What is Glaucoma?
Glaucoma is a group of eye diseases involving fluid in the eye and an increase in pressure. In a normal eye, fluid exits the eye in a continuous stream. But when a person has glaucoma, the fluid is blocked from exiting, causing pressure to build in the eye. Over time, this pressure damages the optic nerve. Glaucoma is the second leading cause of blindness across all age groups in the U.S. It is especially dangerous because most forms of glaucoma don’t exhibit any warning signs or symptoms until the patient already has permanent vision damage.
While glaucoma is traditionally treated with daily eye drops, there are other options. Learn more about glaucoma and your treatment options in these short videos.
Durysta™ Sustained-Release Glaucoma Treatment
Minimally Invasive Glaucoma Surgeries
What Causes Glaucoma?
The interior of our eyes is filled with fluid, known as aqueous humor. Normally, this fluid flows through the eye and exits through an area of tissue known as the trabecular meshwork. This is located where the iris and the cornea meet.
If a person has glaucoma, the trabecular meshwork develops a blockage or other damage, or the person’s eye produces too much aqueous humor. This causes pressure to build inside the eye. If it stays elevated, this pressure begins to damage the optic nerve. This deterioration will begin to show itself as the patient will notice blind spots in his or her visual field.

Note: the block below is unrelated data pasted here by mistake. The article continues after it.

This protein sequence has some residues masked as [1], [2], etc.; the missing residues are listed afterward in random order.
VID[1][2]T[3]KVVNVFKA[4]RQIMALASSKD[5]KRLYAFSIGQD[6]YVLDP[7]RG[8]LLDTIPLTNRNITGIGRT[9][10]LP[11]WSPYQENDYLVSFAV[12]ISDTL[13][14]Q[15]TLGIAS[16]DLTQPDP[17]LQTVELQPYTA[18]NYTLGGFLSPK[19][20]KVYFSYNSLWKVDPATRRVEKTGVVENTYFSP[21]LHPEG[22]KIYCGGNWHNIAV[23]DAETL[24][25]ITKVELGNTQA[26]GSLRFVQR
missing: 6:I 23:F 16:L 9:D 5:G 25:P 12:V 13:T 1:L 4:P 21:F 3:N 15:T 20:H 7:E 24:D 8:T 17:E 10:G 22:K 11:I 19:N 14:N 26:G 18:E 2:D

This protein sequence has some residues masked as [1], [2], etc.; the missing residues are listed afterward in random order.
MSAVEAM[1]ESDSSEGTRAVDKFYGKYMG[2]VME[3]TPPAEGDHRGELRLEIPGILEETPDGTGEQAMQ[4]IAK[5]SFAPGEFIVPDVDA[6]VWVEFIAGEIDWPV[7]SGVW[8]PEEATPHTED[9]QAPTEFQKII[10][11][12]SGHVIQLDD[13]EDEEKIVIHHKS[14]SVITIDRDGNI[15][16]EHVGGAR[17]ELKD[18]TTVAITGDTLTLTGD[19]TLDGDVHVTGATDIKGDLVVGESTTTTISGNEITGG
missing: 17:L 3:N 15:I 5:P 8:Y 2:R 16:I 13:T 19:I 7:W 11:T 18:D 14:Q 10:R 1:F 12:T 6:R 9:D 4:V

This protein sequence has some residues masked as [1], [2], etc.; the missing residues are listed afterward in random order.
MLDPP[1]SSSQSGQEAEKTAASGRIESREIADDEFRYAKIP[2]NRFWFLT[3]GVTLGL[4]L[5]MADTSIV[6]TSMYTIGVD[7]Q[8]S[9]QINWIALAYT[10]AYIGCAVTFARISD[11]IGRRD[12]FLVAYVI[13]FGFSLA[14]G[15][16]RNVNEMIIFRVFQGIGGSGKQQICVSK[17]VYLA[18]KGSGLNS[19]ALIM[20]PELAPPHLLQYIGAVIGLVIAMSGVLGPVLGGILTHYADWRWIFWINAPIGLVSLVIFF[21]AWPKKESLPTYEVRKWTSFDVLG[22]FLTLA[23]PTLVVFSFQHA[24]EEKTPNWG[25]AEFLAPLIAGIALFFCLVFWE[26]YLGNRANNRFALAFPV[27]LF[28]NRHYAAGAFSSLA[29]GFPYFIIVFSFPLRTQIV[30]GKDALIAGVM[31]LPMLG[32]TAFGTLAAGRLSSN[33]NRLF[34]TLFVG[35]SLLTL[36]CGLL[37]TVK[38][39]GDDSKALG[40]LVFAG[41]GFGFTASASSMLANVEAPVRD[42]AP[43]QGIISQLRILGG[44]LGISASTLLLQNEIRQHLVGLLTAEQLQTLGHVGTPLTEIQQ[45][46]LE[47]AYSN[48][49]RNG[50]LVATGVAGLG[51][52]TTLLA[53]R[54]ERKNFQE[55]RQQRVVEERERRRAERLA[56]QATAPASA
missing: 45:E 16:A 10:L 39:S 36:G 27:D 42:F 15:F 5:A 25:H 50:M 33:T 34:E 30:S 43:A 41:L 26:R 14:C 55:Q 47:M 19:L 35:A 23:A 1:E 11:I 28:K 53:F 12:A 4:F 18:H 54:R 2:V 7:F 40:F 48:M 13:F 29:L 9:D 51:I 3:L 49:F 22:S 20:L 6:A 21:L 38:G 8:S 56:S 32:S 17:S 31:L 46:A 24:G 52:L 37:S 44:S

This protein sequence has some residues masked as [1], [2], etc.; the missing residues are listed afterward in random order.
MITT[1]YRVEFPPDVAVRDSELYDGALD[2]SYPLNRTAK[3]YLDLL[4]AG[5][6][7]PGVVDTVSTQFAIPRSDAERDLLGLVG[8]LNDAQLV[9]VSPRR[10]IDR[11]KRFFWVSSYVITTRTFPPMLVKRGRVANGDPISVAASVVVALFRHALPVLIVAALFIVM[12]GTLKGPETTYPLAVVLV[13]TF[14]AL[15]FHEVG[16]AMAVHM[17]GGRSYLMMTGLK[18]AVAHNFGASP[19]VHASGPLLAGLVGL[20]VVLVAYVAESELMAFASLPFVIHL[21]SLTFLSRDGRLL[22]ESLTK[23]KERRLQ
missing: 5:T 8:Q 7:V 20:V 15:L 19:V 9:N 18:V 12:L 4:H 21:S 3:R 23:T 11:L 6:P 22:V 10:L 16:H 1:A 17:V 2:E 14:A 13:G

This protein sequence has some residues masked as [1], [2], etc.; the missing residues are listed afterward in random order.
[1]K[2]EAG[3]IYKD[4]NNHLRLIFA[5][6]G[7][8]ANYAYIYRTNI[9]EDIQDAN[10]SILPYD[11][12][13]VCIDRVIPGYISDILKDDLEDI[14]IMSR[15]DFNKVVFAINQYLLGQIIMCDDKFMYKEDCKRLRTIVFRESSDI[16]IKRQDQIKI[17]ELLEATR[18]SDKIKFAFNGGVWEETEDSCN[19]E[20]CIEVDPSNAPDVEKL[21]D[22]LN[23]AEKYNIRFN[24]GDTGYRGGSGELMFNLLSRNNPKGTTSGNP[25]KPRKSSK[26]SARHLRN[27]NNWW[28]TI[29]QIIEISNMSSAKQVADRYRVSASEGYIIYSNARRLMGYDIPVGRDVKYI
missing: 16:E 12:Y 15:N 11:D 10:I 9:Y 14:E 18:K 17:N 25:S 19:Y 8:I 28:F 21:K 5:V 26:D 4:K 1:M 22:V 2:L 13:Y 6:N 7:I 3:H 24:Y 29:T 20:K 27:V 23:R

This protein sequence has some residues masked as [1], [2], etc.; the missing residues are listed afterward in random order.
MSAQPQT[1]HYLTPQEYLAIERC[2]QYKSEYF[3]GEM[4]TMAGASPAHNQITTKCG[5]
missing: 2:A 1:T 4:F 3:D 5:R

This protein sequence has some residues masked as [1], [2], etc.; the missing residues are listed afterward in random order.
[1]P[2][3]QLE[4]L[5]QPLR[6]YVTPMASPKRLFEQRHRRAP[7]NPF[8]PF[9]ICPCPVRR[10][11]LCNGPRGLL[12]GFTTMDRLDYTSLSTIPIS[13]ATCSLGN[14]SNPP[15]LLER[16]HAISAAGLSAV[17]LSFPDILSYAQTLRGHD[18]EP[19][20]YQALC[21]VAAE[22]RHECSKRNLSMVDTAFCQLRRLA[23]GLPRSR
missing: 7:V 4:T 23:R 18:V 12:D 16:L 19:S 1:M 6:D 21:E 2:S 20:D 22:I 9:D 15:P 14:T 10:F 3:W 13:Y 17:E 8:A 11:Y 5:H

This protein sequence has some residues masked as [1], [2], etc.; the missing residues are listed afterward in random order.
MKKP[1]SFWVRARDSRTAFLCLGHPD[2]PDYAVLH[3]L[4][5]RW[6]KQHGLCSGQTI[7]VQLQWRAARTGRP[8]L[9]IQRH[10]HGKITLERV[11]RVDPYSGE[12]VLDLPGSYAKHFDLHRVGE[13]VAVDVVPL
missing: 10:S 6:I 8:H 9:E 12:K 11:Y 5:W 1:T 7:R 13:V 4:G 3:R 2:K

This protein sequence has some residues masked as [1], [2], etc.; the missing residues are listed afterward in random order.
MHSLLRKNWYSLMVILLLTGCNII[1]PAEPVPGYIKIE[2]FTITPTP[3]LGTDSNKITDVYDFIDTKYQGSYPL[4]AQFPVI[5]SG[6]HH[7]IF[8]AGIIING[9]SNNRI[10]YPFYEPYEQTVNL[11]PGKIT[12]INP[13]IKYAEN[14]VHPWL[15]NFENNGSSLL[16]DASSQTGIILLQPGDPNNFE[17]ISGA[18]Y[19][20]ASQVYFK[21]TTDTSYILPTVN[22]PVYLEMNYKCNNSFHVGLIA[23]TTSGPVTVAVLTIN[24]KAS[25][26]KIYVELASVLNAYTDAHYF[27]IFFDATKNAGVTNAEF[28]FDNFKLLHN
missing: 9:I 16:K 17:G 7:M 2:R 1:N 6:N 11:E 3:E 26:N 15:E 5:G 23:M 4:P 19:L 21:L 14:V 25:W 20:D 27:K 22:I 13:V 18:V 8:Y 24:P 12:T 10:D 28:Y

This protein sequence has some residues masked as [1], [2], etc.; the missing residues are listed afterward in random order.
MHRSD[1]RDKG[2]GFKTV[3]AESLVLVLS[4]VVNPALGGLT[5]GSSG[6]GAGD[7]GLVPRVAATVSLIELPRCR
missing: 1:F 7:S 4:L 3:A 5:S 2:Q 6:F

What are the Symptoms of Glaucoma?
At first, open-angle glaucoma has no symptoms. Your vision stays normal and there is no pain. But if glaucoma goes on untreated, people may notice that although they see things clearly in front of them, they miss objects to the side and out of the corner of their eye. Without treatment, people with glaucoma may find that they suddenly have no side vision. It may seem as though they are looking through a tunnel. Over time, the remaining forward vision may decrease until there is no vision left.
Who is at Risk of Getting Glaucoma?
Anyone can develop glaucoma, but certain factors increase a person’s risk:
- Having high intraocular pressure
- Being over age 60
- Being African-American, Asian, or Hispanic
- Having a family history of glaucoma
- Having other medical conditions, such as diabetes, high blood pressure, heart disease, or sickle cell anemia
- Having corneas that are thin in the center
- Being extremely nearsighted or farsighted
- Having had an eye injury
- Having had certain types of eye surgery
- Long-time use of corticosteroid medications, particularly eye drops
What Treatment Options are Available for Glaucoma?
Although you will never be cured of glaucoma, treatment often can control it. This makes early diagnosis and treatment important to protect your sight.
Glaucoma medications come in the form of eye drops, pills, and an implantable 12-week sustained-release treatment called Durysta™.
Some glaucoma medications cause the eye to make less fluid. Others lower pressure by helping fluid drain from the eye. Durysta reduces intraocular pressure in patients with open-angle glaucoma, or ocular hypertension. After numbing medicine, a tiny needle is used to place the medication. As it slowly dissolves, it relieves intraocular pressure by about 30% for 12 weeks or even longer, and is covered by most insurance plans.